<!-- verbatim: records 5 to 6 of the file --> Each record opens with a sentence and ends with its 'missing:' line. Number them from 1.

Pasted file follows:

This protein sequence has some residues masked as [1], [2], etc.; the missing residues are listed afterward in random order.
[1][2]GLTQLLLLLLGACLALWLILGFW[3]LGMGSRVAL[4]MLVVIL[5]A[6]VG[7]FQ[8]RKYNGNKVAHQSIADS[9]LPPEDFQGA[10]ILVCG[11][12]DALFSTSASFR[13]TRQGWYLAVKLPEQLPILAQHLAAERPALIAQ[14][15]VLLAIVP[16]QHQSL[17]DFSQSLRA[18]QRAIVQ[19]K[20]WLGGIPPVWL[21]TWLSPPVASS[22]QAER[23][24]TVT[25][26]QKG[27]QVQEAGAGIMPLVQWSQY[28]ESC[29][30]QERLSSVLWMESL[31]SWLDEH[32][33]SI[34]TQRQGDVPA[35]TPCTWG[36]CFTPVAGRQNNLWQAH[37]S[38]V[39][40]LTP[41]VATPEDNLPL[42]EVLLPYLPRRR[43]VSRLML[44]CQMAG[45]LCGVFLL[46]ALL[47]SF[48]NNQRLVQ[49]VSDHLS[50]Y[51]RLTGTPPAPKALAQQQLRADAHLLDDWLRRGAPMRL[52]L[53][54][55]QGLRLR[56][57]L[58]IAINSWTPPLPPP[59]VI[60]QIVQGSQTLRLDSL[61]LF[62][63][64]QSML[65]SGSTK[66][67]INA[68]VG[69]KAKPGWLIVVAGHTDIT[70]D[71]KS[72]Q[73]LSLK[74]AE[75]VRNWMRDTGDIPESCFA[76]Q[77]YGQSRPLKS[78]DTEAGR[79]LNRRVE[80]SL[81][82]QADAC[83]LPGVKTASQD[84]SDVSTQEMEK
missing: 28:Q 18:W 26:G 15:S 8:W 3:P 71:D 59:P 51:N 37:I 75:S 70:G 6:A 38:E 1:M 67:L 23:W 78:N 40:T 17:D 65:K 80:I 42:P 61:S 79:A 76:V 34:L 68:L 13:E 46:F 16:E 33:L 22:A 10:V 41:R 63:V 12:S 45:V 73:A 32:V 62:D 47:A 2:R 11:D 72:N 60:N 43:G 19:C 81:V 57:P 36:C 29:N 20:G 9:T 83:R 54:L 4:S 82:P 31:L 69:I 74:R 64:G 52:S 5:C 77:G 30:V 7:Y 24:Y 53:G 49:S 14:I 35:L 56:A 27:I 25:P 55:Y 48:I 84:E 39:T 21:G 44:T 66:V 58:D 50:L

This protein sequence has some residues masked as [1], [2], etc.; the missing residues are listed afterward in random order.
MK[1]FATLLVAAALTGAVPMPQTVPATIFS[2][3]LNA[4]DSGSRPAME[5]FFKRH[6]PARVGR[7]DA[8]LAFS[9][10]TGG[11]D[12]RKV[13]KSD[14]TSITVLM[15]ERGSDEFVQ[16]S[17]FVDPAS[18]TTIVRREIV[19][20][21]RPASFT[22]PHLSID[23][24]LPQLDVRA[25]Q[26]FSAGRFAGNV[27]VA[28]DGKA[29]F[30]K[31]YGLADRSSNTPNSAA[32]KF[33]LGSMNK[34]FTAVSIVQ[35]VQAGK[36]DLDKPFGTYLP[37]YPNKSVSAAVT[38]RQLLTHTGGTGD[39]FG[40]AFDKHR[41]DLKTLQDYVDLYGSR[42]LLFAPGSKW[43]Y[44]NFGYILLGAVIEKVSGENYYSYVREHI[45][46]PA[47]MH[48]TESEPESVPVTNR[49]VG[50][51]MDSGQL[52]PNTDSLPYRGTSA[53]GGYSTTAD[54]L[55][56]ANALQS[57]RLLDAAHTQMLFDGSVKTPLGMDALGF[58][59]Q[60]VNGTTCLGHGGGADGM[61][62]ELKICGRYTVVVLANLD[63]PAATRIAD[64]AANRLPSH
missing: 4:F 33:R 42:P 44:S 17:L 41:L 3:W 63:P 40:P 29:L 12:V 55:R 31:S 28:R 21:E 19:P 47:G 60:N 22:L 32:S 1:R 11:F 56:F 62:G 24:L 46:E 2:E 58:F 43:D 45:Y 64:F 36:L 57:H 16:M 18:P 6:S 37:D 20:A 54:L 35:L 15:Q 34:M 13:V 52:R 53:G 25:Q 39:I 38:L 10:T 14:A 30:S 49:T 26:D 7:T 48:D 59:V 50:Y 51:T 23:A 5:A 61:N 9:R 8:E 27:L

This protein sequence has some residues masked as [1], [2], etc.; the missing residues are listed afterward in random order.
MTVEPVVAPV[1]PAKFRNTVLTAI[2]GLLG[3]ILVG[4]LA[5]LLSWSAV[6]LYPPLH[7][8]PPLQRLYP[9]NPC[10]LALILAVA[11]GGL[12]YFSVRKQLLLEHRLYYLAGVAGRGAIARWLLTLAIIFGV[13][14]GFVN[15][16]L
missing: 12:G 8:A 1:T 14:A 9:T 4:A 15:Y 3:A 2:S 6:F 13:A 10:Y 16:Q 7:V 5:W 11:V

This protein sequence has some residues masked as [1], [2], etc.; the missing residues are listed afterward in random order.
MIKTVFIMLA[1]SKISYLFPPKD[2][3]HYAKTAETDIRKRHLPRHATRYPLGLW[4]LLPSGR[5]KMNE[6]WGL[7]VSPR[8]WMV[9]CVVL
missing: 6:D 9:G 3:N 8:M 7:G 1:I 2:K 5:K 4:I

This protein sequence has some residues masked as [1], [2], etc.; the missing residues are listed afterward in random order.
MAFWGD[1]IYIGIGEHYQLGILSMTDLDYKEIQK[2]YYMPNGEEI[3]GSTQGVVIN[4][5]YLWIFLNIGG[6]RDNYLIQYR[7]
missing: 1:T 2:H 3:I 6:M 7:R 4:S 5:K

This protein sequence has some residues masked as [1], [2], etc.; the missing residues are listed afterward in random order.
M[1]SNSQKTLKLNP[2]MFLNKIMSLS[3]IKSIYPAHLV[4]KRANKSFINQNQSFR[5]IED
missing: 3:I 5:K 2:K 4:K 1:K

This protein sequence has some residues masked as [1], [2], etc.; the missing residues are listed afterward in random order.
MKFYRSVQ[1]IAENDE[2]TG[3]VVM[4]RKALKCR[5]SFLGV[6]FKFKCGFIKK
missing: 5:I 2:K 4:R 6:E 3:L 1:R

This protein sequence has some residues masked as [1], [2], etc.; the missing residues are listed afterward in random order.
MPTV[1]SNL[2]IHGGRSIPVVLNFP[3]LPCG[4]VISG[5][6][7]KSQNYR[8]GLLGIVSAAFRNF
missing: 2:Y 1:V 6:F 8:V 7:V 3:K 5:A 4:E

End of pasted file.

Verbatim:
This protein sequence has some residues masked as [1], [2], etc.; the missing residues are listed afterward in random order.
MAFWGD[1]IYIGIGEHYQLGILSMTDLDYKEIQK[2]YYMPNGEEI[3]GSTQGVVIN[4][5]YLWIFLNIGG[6]RDNYLIQYR[7]
missing: 1:T 2:H 3:I 6:M 7:R 4:S 5:K

This protein sequence has some residues masked as [1], [2], etc.; the missing residues are listed afterward in random order.
M[1]SNSQKTLKLNP[2]MFLNKIMSLS[3]IKSIYPAHLV[4]KRANKSFINQNQSFR[5]IED
missing: 3:I 5:K 2:K 4:K 1:K